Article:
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Genetic and Rare Diseases Information Center (GARD)

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Watermelon stomach


Other Names for this Disease

  • Gastric antral vascular ectasia
  • GAVE
See Disclaimer regarding information on this site. Some links on this page may take you to organizations outside of the National Institutes of Health.

Overview

What is watermelon stomach?

What are the signs and symptoms of watermelon stomach?

What causes watermelon stomach?

How is watermelon stomach diagnosed?

How might watermelon stomach be treated?

What is the long-term outlook for people with watermelon stomach?

What is watermelon stomach?

Watermelon stomach is a condition in which the lining of the stomach bleeds, causing it to look like the characteristic stripes of a watermelon when viewed by endoscopy. Although it can develop in men and women of all ages, watermelon stomach is most commonly observed in older women (over age 70 years). Signs and symptoms of watermelon stomach include blood in stool, hematemesis (vomiting blood) and anemia.[1] The exact cause of watermelon stomach is unknown; however, it is often diagnosed in people with other chronic (long-term) conditions such as cirrhosis (scarring of the liver and poor liver function), autoimmune disease, systemic sclerosis, and CREST syndrome. Treatment consists of surgery and/or medications to stop or control the bleeding.[2]
Last updated: 12/6/2014

What are the signs and symptoms of watermelon stomach?

Watermelon stomach is characterized primarily by gastrointestinal bleeding, which may result in the following signs and symptoms:[1][2]
Last updated: 12/6/2014

What causes watermelon stomach?

The exact cause of watermelon stomach is unknown. However, it is often diagnosed in people with other chronic (long-term) conditions such as cirrhosis (scarring of the liver and poor liver function), autoimmune disease, systemic sclerosis, and CREST syndrome.[2]
Last updated: 12/6/2014

How is watermelon stomach diagnosed?

A diagnosis of watermelon stomach is usually made when rows of flat, reddish stripes on the lining of the stomach (like the stripes of a watermelon) are seen on endoscopy. Other tests, such as a biopsy of the stomach lining, an endoscopic ultrasound (ultrasound probe on the tip of an endoscope), computed tomography (CT scan) and/or a tagged red blood cell scan, may be used to confirm the diagnosis.[1]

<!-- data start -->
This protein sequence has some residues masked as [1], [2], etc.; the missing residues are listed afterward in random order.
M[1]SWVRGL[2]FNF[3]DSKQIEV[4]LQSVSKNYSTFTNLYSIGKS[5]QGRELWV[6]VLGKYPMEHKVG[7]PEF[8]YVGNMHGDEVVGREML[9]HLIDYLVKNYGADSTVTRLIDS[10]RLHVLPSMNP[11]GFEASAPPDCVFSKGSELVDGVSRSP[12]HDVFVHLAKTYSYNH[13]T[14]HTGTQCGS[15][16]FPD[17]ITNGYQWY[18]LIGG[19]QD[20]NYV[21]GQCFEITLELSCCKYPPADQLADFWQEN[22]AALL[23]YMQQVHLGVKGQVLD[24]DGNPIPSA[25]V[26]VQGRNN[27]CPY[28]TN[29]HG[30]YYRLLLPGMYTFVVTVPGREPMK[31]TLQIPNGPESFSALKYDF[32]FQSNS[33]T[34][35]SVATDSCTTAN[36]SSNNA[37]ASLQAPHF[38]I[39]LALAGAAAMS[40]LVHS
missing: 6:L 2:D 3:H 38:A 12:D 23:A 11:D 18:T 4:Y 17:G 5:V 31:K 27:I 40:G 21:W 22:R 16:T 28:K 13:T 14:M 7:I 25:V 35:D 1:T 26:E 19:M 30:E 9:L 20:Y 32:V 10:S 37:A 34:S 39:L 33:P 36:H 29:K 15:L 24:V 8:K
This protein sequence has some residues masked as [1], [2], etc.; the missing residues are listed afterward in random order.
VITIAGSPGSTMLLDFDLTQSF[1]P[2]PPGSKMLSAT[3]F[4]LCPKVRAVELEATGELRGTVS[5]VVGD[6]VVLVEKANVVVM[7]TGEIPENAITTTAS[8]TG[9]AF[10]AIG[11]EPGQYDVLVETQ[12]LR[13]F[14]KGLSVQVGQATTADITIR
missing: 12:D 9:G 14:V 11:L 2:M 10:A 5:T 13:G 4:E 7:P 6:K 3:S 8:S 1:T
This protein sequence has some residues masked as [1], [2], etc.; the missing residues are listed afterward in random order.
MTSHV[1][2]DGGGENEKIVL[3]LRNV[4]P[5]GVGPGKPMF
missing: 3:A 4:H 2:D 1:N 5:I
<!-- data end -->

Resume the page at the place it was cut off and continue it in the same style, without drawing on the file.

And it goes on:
Last updated: 12/6/2014

How might watermelon stomach be treated?

Watermelon stomach is usually treated with endoscopic laser surgery or argon plasma coagulation. Both of these procedures are performed by endoscopy. Endoscopic laser surgery uses a laser light to treat bleeding blood vessels, while argon plasma coagulation uses argon gas and electrical current to seal irregular or bleeding tissue.[1][2]

In some cases, people may be treated with certain medications that help stop or control the gastrointestinal bleeding. Corticosteriods, tranexamic acid, and hormone therapy (with estrogen and progesterone) have been used to treat watermelon stomach with some success.[2]

Depending on the severity of the bleeding, blood transfusions may also be necessary at the time of diagnosis. Additional transfusions may be recommended if gastrointestinal bleeding can not be stopped or controlled.[2]
Last updated: 12/6/2014

What is the long-term outlook for people with watermelon stomach?

The long-term outlook (prognosis) for people with watermelon stomach varies. Some affected people have continued or recurrent (appearing again) gastrointestinal bleeding even with treatment. These cases are often considered "transfusion-dependent" since regular blood transfusions are usually necessary. Other affected people respond well to therapy and have no additional bleeding episodes.[2]
Last updated: 12/7/2014

References
  1. Don C Rockey, MD. Uncommon causes of upper gastrointestinal bleeding in adults. UpToDate. April 2014;
  2. Kar P, Mitra S, Resnick JM, Torbey CF. Gastric antral vascular ectasia: case report and review of the literature.. Clin Med Res. June 2013; 11(2):80-85. http://www.ncbi.nlm.nih.gov/pmc/articles/PMC3692392/pdf/0110080.pdf.


Other Names for this Disease
  • Gastric antral vascular ectasia
  • GAVE
See Disclaimer regarding information on this site. Some links on this page may take you to organizations outside of the National Institutes of Health.